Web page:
Sunday, August 13, 2006

When I am 74

Elderly man arrested for hitting MP

AN elderly man was arrested for punching Member of Parliament Seng Han Thong on Thursday evening and leaving him with a bruised lip.

The punch came during Mr Seng's meet-the-people session, when the Chinese man — a former taxi driver — came to seek the Yio Chu Kang MP's help to reinstate his terminated taxi contract.

When it was his turn to see the MP, he reportedly raised his voice at Mr Seng and stunned those present by hitting him.

In a statement, the police said it received a call for assistance at about 9.35pm on Thursday. And when its officers arrived, the staff at Ang Mo Kio's Community & Education Centre — where the session was conducted — had already detained the man, who is in his 70s.

Mr Seng had "suffered a bruised lip and had declined medical attention", the police added. The man, who was arrested for assaulting a public servant, cannot be named as the case is under investigation.

Today understands that the 74-year-old man, who is currently out on bail, was formerly a taxi driver with ComfortDelGro and was unhappy with the company for terminating his contract.

When contacted, ComfortDelGro spokesperson Tammy Tan confirmed that the man's contract was terminated in February 2002 for "rude behaviour and for a threat made against a customer".

Said Ms Tan: "As (he) is no longer a hirer with the company, we are not able to go into details about the case. We however stand by our decision to terminate him based on the threats he made to the customer in a letter he wrote."

On the assault, Ms Tan added: "The police is currently investigating the matter and we are rendering them all assistance."

Mr Seng is currently in Shanghai on business. When contacted, the divisonal director for the National Trades Union Congress' administration and research unit told Today that he was "all right" but declined to comment further. Nonetheless, he said that he was not unduly shaken by the assault.

"I continued meeting the residents until around 11pm and then went to board my flight at midnight," he added.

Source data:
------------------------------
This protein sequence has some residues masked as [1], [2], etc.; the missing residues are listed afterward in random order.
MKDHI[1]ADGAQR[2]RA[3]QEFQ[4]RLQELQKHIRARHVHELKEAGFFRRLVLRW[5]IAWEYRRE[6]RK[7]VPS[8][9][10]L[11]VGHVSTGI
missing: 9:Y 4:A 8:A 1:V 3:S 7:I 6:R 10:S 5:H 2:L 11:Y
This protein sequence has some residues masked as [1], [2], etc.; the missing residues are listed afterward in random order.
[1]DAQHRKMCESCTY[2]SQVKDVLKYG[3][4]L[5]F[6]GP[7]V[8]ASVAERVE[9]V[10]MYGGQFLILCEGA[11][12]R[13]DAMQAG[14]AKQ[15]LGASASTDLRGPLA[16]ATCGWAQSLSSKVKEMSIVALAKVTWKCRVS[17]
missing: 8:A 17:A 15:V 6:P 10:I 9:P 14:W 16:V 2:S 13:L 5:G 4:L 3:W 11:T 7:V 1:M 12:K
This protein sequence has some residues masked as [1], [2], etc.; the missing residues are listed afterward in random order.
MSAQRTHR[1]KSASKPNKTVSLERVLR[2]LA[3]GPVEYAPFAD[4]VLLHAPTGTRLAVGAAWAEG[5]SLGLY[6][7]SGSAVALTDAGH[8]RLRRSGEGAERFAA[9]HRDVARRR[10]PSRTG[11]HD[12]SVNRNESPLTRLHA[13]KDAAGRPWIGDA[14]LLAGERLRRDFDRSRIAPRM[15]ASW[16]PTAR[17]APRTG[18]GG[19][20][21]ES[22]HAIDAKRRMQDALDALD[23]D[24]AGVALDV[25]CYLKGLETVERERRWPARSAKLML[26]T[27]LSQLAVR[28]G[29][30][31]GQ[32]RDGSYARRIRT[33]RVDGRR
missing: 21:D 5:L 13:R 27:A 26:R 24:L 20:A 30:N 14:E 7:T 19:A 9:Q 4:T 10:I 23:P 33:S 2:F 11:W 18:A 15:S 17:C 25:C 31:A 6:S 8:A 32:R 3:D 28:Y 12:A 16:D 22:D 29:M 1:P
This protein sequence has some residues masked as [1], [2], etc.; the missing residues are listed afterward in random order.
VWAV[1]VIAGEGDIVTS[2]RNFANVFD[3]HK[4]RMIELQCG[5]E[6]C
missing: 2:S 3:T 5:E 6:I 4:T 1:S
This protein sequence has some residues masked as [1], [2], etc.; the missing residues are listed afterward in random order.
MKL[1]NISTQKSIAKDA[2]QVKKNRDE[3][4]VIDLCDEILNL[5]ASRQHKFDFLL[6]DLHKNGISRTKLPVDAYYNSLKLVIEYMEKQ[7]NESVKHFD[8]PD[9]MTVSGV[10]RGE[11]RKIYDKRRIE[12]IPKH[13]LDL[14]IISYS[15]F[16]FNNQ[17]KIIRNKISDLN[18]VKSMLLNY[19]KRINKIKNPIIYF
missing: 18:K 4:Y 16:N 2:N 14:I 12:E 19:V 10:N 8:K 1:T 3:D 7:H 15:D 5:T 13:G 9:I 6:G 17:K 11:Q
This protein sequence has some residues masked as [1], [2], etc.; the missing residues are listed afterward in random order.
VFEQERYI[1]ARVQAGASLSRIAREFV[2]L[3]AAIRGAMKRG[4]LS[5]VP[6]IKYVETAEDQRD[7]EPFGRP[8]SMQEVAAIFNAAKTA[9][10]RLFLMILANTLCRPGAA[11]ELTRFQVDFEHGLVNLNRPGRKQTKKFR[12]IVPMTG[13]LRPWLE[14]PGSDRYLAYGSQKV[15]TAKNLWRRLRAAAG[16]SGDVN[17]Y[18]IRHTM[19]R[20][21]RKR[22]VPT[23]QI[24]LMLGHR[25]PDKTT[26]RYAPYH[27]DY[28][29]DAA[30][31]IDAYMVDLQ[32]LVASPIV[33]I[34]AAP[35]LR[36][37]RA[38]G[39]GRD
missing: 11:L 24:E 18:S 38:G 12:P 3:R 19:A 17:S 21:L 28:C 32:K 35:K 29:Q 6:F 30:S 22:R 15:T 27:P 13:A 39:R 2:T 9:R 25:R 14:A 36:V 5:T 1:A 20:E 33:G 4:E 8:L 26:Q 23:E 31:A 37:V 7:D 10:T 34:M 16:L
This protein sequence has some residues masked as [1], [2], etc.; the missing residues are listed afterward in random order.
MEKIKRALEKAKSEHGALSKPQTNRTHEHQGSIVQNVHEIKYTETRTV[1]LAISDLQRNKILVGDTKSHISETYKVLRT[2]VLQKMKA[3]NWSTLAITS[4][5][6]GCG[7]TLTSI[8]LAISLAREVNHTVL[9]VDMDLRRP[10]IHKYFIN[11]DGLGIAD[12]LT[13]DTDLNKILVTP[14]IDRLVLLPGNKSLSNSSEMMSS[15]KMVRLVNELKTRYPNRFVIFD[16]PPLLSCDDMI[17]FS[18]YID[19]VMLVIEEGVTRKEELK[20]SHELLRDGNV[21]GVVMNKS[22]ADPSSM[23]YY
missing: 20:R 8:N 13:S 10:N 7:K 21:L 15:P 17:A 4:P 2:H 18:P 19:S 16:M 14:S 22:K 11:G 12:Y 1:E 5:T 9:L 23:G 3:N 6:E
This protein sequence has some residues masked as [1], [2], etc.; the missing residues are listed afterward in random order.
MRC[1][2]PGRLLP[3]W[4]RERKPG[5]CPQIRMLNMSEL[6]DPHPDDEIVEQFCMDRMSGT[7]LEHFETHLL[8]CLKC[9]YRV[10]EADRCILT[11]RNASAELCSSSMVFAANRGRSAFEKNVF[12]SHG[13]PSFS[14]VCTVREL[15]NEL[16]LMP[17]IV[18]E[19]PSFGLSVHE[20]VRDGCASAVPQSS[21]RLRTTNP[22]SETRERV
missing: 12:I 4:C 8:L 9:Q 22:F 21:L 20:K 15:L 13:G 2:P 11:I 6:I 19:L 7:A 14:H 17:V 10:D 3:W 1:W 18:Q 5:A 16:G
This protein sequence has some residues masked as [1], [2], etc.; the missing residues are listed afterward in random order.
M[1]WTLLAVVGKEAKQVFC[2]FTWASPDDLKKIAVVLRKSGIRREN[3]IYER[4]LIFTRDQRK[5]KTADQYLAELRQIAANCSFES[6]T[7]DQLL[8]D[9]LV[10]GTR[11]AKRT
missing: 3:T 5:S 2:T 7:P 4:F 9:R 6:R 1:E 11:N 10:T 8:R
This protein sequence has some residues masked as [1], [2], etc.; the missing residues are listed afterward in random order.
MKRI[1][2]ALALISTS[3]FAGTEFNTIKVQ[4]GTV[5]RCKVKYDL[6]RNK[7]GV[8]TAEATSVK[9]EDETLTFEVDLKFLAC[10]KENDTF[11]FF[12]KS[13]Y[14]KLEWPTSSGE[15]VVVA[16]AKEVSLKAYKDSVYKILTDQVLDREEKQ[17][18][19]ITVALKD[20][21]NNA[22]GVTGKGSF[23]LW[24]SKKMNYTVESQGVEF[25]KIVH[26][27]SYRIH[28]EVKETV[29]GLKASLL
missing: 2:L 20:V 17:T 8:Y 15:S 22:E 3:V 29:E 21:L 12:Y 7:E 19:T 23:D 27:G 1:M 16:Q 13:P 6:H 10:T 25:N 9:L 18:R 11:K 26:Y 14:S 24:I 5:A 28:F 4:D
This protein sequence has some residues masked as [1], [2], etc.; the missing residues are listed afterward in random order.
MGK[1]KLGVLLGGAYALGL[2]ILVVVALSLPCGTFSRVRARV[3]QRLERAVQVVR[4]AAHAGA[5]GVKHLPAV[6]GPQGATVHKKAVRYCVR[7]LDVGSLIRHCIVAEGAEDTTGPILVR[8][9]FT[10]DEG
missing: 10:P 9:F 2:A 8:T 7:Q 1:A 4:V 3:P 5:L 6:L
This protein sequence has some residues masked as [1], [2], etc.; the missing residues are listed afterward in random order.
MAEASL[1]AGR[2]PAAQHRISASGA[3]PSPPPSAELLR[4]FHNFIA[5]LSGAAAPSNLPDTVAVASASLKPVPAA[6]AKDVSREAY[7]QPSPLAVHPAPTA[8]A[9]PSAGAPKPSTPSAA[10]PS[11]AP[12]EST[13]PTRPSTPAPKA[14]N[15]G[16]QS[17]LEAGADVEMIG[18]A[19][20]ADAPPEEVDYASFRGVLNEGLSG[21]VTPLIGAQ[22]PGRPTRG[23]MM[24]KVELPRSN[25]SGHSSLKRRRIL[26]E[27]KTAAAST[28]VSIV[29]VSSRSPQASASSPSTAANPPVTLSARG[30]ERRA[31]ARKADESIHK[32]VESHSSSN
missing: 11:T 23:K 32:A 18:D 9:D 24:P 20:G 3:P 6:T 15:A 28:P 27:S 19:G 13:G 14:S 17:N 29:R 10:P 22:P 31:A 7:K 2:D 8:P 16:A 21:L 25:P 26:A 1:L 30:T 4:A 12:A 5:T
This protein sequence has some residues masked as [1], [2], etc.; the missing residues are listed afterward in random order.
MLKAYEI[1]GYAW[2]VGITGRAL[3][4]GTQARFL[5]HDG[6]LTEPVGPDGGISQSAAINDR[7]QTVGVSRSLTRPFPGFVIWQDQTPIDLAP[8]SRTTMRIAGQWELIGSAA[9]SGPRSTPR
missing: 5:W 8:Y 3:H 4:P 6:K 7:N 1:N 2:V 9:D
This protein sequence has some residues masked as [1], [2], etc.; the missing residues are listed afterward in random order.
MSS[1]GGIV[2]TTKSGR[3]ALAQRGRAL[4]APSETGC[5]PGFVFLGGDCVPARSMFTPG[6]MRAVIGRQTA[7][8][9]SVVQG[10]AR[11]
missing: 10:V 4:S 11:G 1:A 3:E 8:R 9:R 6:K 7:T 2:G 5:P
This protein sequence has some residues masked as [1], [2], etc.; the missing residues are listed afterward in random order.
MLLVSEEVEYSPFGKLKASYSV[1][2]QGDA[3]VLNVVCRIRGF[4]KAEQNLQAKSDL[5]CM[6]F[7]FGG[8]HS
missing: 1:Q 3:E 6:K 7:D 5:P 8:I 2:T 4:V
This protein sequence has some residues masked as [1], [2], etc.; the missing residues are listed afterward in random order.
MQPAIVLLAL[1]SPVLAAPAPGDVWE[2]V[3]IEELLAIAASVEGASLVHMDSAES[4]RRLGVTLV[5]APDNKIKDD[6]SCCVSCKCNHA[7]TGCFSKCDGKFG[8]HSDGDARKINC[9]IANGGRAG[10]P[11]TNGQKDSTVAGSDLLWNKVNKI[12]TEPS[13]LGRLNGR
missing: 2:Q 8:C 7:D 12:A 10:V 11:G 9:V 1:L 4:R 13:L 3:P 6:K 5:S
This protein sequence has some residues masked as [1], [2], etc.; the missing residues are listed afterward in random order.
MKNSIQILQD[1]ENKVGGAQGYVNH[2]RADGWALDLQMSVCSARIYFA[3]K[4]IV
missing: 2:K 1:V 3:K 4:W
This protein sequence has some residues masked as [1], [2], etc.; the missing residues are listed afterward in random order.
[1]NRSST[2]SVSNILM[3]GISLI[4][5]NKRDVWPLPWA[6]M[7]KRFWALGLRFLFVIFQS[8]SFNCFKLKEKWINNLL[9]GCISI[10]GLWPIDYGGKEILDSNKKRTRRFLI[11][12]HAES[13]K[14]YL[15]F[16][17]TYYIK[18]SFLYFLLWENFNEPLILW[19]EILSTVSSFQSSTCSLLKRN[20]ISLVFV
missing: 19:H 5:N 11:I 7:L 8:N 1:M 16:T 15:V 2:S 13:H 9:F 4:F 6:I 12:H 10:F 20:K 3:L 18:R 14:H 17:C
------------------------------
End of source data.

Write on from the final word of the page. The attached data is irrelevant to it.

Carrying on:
— Loh Chee Kong
Mr Seng was a journalist with Zaobao before entering politics. He is probably best-known for his role as the editor of MM Lee's memoirs. According to the NTUC, he is also an advisor to the taxi operator associations.

This incident interested me for two reasons.
Firstly, this is probably the first time anyone had ever punched an MP in Singapore.
Secondly, and more importantly, was that a man as old as 74 years old, having been unemployed for the last 4 years, was still desperately looking for help to secure employment.
I would be interested to understand his financial situation.

Is he single?
Or had he been neglected by his children?

Are his children still dependent on him?
Or are his children already financially independent but are themselves also struggling?

Had he been living beyond his means?
Had he exhausted all his savings in the 4 years of unemployment?

Is he mentally unstable?Or driven to rage by his circumstances?
Does he have any other siblings or relatives?
Who else can he turn to for help?
Does he qualify as a 'needy'?
Where is our safety net for people like him?

Until more facts emerge, it would be difficult to comment on his actions.
But, given that this is probably the first time anyone dared to punch an MP, is this a sign of times?

Something must have cracked inside a person to cause him to punch someone whom he is asking for help. I have many questions but no satisfactory answers.

Is there a group of low-income badly hit by cost of living pressures and unemployment?How do they perceive the help that had been given so far?

Had their MPs been helpful?Are they seen as giving voice to their concerns or had they been perceived as being the government's voice instead?

The prevailing assumption is that the support base of the PAP is those born before 1970.Is this an indication that the older generation is also unhappy with the PAP?

For me, this incident is a wake-up call.
Will I be financially independent at 74?
Can I afford medical expenses?

I value my financial independence very much.
Many Ministers had suggested that one should rely on your family as the social safety net.
In an increasingly volatile environment, I think it is unrealistic to expect your children to be able to support their families and you. I had come across several taxi-drivers who resumed driving taxis after a break of 5-10 years when their children went out of work.

Well, as the Ministers urged, we should all continue to work for as long as we can.
Yeah, right.
Not many organisations are prepared to employ people well into their 80s.

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